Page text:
Frank Ellermann wrote:
If we are going to draw scenarios, then we have to
look into the actual retry codes being returned.
Hector proposed an abstraction. If this abstraction
agrees with reality (as in running code and 2821bis)
and is simpler to understand than existing prose with
long examples it is good for a "retry clarification"
To arrive at a useful abstraction we have to reduce
the numerous scenarios, and for the "retry" business
we can IMHO assume that HELO and MAIL FROM went well.
First, lets note that we might have arrive at the source of debate
which was the typo in 2821 regarding DATA 5yz responses allowing for
retries (section 4.2.5). This typo was corrected in 2821bis. Only
DATA 4yz allows retries. Not 5yz without some out of scope human
intervention. 2821bis matches the inherent semantics of 821. Only god
can explain why 2821 (DRUMS?) didn't catch this. Obviously it fell
through the cracks because it was clearly incorrect.
I think the chart models what we have today in general for the basic
retry principle. It fits the state machine and semantics of all the
documents (with the exception of the 2821 gaffe in 4.2.5).
It is not a flow chart of all the possible client/server reply codes.
Its a baseline guideline on "How to Decide Retry" based on the RCPT
and DATA Payload transfer responses.
I thought about having 4yz/5yz, I left it at 45z and 55z for
simplicity, but as Ned pointed out, the 2nd digit should probably be
generic. I was thinking along of lines, as you pointed out, where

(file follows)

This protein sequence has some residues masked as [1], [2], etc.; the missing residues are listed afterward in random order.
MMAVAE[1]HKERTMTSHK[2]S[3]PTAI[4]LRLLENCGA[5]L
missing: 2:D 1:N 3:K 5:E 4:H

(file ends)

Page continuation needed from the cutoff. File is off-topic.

there an assumption all went well, so we don't have a 421 or other
system related temporary error. Once you do, however, I think then it
attempts to become a more complex flow chart which is still possible
for a document, but I wasn't trying to do that here :-)
There are various cases for RCPT. IMO they all boil
down to three basic values 2xx, 4xx, and 5xx. That
gives us 2^3 = 8 possible mixes, including a case of
no RCPT at all.
Hector's table had only three rows, I think that was
an over-simplification. Three columns for the DATA
results 2xx, 4xx, and 5xx could be also too simple.
But four columns 5xx, 354-2xx, 354-4xx, and 354-5xx
could be a good abstraction. I tried three columns
plus a comment for all "there is no valid recipient"
C: RCPT TO: B
S: 450 try later
C: RCPT TO: C
S: 450 he didn't paid bill
C: RCPT TO: D
S: 550 I just don't like him.
S: 554 - no valid recipients
Note, its possible to have if the RCPT state was not satisfy:
503 bad sequence of commands - do RCPT first!
> Ned pointed out that this is too simple for
I am not sure because PIPELINING is not suppose to by-pass the normal
client/server transactions. Its just an command stacking concept for
the most part to optimized and reduced TCP transmissions. But I can
see obviously how errors can occur.
Also PIPELINING is a "add-on" concept. The basic SMTP system is king
here. PIPELINING has to fit into the BASIC framework. If we consider
PIPELINING, then we have to look at all other add-ons as well.
Fundamentally, they all have the fit the basic SMTP state machine.
Hector Santos, CTO